Satire and Scientology – Do’s and Don’ts

satireSatire has been probably been us since we became human – satires were among the first plays,  and popular with ancient Greek theatre-goers.

It’s hardly surprising that Scientology has attracted satirical comment. The mass protests by Anonymous were so effective because they mocked Scientology in an entertaining way – and made serious points while they were about it.

The fact that the Church of Scientology’s reaction was uniformly hostile and humourless made this approach all the more effective. It would probably have been better for the Scientologists to appear to take the mockery in good part but, of course, they did not have that option. L Ron Hubbard directed that, when dealing with critics “Don’t ever defend. Always attack” and his word is scripture.

An inability to laugh at yourself shows great insecurity. It was not always like this – in the early days believers sent themselves up in a periodical called “The Aberee” – subtitled, “The Non-serious Voice of Scientology”. However, as Scientology became more controlling and repressive, humour was one of the first things to go.

Scientology is  satirised in popular media too – and some attempts are better than others. After the break are two short videos. One represents an example of  good, effective satire. The other is lazy and counter-productive (jumping on a popular bandwagon?).

It shows that satire is more than mockery – and that you should be careful to get your facts right.

How to do it Right

2011 | Life’s Too Short Episode 5| Warwick Davis | BBC TV | Download as .mp4

Opening with a Saint Hill Manor lookalike, and moving on to a Tommy Davis lookalike, this very brief segment gets its research right –  and it’s both funny and iconoclastic. While a picture of  L Ron Hubbard looks down, Davis comments:

You definitely need the ‘L’. I mean, who’d follow a chap called Ron Hubbard? Unless he was the captain of your pub darts team… then, maybe.

After that, it’s just a little harder to take ‘Ron, friend of mankind’ quite as seriously, ever again.

Missing the Target

2008 | Nip/Tuck Season 4 episode 18, “Willy Ward” |  Kelly Carlson | Warner Brothers Television | Download as .mp4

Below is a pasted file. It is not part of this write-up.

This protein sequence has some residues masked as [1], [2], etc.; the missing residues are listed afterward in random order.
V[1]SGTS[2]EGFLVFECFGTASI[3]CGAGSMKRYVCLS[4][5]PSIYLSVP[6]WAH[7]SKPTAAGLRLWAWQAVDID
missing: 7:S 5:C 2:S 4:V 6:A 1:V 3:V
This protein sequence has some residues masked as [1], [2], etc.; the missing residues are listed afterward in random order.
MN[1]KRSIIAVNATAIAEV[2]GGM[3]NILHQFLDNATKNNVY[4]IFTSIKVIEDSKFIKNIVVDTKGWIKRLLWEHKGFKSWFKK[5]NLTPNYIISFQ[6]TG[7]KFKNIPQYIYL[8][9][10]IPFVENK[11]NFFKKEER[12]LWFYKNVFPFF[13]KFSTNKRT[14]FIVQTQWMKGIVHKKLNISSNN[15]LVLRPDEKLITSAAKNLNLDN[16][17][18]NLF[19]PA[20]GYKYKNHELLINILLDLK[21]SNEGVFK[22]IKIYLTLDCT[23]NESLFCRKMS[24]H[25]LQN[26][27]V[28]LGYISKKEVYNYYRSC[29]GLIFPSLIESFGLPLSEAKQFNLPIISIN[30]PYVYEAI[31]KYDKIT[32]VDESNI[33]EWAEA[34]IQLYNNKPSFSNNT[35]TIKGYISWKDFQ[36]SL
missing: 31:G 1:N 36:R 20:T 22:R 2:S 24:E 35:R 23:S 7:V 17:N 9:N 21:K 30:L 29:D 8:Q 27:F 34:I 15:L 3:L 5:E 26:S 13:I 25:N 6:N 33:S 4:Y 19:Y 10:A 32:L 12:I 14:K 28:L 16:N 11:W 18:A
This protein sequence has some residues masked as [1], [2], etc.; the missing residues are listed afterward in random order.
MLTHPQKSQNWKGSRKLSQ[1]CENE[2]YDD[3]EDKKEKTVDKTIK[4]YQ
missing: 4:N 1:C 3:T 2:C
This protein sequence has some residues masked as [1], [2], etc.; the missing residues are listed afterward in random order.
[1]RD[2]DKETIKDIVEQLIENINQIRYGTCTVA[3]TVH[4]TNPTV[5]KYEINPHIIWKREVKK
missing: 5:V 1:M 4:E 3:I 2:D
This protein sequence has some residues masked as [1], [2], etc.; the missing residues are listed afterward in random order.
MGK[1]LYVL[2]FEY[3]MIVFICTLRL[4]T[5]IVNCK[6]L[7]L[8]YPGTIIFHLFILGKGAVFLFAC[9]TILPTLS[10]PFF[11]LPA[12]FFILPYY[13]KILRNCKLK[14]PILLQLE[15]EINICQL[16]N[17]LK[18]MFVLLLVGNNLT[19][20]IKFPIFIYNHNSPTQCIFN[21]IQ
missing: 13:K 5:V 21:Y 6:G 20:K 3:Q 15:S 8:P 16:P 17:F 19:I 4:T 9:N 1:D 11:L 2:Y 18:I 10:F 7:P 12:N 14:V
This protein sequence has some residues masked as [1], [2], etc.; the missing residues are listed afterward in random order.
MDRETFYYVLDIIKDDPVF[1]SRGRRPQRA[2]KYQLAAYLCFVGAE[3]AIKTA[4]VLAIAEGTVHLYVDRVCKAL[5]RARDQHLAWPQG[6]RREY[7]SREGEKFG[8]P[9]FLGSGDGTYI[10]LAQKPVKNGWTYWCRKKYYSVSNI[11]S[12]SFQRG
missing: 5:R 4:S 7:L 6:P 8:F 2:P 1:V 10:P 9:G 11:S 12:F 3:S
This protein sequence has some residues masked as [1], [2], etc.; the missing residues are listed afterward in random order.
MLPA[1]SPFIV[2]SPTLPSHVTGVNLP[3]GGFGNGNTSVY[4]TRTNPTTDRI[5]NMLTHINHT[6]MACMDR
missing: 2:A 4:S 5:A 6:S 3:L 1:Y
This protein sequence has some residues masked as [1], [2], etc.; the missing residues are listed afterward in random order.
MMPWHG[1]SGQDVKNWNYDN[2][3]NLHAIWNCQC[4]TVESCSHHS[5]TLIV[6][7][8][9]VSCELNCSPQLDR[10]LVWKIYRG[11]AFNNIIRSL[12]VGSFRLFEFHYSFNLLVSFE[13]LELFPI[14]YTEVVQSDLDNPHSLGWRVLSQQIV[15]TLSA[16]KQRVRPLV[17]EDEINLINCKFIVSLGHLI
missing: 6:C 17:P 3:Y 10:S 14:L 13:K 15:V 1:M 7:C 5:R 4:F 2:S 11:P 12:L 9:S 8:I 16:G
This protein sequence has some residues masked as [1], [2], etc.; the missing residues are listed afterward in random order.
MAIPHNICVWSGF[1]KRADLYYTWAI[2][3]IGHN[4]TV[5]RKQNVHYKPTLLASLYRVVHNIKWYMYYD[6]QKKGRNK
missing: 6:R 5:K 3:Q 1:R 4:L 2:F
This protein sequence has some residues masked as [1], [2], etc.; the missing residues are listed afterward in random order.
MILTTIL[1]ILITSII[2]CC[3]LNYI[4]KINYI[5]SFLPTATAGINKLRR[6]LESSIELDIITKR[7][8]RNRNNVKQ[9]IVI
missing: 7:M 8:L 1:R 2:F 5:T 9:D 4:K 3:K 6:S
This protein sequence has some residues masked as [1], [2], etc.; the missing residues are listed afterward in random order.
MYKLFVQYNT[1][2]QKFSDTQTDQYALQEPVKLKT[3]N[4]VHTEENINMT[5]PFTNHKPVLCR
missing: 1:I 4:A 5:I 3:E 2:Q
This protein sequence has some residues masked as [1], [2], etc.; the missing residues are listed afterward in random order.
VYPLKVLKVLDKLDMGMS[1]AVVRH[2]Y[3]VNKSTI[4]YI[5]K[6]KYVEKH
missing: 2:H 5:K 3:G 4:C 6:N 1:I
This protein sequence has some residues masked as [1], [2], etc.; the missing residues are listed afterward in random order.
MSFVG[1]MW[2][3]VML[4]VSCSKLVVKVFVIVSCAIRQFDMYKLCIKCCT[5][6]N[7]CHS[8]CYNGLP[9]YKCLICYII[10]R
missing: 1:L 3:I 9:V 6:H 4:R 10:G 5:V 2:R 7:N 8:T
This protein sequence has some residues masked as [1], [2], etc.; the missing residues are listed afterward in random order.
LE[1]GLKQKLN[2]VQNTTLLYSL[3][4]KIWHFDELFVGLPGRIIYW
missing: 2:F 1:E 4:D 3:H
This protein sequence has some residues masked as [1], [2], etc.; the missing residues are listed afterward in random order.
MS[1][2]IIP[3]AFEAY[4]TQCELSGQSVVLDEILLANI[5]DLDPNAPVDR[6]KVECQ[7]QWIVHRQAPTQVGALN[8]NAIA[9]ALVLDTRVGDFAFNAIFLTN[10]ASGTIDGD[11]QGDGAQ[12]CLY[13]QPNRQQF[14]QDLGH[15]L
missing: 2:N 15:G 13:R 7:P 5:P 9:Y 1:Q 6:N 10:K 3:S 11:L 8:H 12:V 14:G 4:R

• The scriptwriters seem to have decided to take the Church of Scientology’s claim that auditing is  a form of ‘counselling’ at face value . The two characters chat, like a conventional therapist and client. There is no e-meter in sight.
  • Surely, this kind of exchange would be considered “verbal tech” and strictly forbidden
  • ‘Porno Xenu’? – that’s  a cheap shot – mockery, not satire.
  • The auditor character says “We don’t talk about Xenu – that’s for OT7 and higher [….]”.
    • So why did she talk about it
    • Factual error: Xenu is actually for OT3 and higher

If you are going to satirise Scientology you should do your research, get your facts right and remember – satire is not just mockery – it’s mockery that makes a serious point.

The Best of the Bunch

selfosophy

For my money, the longest, all-time best (and funniest) satire of Scientology was  a self-mocking episode of the US  TV series “Millenium”  “Jose Chungs Doomsday Defense”.

The references come thick and fast for 90 minutes and they are all on target.

Scientologists should perhaps consider:

  • If ‘the tech’ is so powerful, a little satire can do it no harm.
  • Taking mockery in good part could only improve the image of the Church.
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2 thoughts on “Satire and Scientology – Do’s and Don’ts

    • I suppose, now that the PR tide has turned against Scientology, there is a temptation for the mass media to go for cheap laughs (and ratings).

      All the more reason to publish information that shows that there is more to Scientology than risible beliefs. There is the fact that following many of those beliefs blights lives (e.g. the opposition to modern medicine and psychiatry).

      Programmes like Nip/tuck portrays Scientologists as clowns. We have to remember that some of those clowns are killing themselves and others.

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